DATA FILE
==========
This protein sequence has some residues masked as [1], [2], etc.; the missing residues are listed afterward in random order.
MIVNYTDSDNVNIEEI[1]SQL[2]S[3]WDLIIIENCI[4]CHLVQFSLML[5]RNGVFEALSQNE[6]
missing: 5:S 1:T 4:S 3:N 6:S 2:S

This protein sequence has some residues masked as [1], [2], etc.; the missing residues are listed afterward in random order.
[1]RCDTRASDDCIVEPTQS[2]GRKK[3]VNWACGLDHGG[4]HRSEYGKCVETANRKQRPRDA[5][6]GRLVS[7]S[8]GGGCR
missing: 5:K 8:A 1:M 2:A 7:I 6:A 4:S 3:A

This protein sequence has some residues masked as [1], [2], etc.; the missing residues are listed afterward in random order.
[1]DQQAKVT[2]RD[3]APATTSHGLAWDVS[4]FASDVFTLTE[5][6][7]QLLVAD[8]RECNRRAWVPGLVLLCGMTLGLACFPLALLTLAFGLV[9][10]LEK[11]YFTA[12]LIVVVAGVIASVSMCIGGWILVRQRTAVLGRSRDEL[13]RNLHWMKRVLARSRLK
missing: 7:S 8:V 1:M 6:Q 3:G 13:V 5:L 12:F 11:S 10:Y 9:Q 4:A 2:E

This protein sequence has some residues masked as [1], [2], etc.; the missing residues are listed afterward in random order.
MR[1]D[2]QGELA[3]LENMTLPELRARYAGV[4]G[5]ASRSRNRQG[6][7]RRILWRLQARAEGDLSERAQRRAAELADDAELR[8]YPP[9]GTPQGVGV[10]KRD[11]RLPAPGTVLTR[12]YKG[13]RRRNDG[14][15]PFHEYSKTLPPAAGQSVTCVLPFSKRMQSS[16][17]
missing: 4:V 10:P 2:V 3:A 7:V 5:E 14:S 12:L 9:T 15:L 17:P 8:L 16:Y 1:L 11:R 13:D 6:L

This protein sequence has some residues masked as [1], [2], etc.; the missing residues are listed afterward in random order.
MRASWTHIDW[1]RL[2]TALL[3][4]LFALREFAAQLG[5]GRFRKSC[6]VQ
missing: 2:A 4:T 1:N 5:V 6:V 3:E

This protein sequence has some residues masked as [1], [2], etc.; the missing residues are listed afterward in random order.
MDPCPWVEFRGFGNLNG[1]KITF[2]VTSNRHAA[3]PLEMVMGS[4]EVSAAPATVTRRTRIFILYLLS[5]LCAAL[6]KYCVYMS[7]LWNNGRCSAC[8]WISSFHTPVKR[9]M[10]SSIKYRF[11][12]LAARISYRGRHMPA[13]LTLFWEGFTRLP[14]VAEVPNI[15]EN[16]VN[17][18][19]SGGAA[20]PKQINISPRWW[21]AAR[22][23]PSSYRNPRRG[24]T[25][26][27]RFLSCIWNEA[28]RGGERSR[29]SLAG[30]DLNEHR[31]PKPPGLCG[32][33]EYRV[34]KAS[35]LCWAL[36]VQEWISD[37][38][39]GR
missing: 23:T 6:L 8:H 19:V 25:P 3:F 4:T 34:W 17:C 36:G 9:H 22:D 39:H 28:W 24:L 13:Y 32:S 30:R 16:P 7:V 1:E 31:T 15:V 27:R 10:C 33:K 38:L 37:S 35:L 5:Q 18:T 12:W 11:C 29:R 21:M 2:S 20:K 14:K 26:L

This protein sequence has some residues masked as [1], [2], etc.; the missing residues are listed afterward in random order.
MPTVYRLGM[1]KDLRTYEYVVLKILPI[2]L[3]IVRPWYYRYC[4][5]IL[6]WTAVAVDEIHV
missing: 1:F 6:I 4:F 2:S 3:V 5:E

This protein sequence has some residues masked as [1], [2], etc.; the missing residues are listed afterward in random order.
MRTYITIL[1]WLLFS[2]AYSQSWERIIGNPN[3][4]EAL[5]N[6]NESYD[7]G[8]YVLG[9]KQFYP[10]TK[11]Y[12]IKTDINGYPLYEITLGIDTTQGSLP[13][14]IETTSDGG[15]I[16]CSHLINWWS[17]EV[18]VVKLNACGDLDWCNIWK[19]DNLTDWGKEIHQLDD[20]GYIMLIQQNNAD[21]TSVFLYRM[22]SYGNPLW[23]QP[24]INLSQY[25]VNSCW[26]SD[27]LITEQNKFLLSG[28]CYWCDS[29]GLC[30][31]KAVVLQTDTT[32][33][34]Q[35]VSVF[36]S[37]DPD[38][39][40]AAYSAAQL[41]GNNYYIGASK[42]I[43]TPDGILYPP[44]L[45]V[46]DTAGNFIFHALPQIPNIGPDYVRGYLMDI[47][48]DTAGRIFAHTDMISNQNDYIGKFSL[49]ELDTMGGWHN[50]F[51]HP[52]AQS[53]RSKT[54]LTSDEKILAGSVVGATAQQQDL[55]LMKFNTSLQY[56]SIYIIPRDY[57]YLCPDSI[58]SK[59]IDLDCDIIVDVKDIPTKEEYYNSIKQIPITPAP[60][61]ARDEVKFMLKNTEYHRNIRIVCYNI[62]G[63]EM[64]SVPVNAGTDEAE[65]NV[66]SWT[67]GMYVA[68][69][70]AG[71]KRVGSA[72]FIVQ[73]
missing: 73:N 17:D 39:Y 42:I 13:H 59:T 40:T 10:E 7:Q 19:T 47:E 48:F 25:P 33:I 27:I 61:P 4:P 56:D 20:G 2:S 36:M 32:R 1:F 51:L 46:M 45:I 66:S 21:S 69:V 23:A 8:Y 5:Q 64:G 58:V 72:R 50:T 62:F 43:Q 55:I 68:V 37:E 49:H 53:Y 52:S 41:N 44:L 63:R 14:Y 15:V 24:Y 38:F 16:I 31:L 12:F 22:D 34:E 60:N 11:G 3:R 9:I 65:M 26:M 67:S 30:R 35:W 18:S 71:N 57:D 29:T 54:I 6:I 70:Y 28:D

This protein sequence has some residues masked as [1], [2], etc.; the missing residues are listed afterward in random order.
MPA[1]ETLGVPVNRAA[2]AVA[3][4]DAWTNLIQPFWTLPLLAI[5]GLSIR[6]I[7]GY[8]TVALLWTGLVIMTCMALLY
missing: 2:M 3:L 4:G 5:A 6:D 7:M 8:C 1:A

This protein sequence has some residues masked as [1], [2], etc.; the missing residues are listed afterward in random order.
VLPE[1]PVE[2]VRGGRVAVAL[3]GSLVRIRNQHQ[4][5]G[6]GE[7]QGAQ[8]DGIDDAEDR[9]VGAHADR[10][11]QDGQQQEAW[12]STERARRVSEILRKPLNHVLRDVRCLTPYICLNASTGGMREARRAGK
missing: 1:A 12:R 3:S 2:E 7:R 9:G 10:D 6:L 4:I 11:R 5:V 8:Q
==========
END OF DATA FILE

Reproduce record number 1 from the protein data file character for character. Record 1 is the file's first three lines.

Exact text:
This protein sequence has some residues masked as [1], [2], etc.; the missing residues are listed afterward in random order.
MIVNYTDSDNVNIEEI[1]SQL[2]S[3]WDLIIIENCI[4]CHLVQFSLML[5]RNGVFEALSQNE[6]
missing: 5:S 1:T 4:S 3:N 6:S 2:S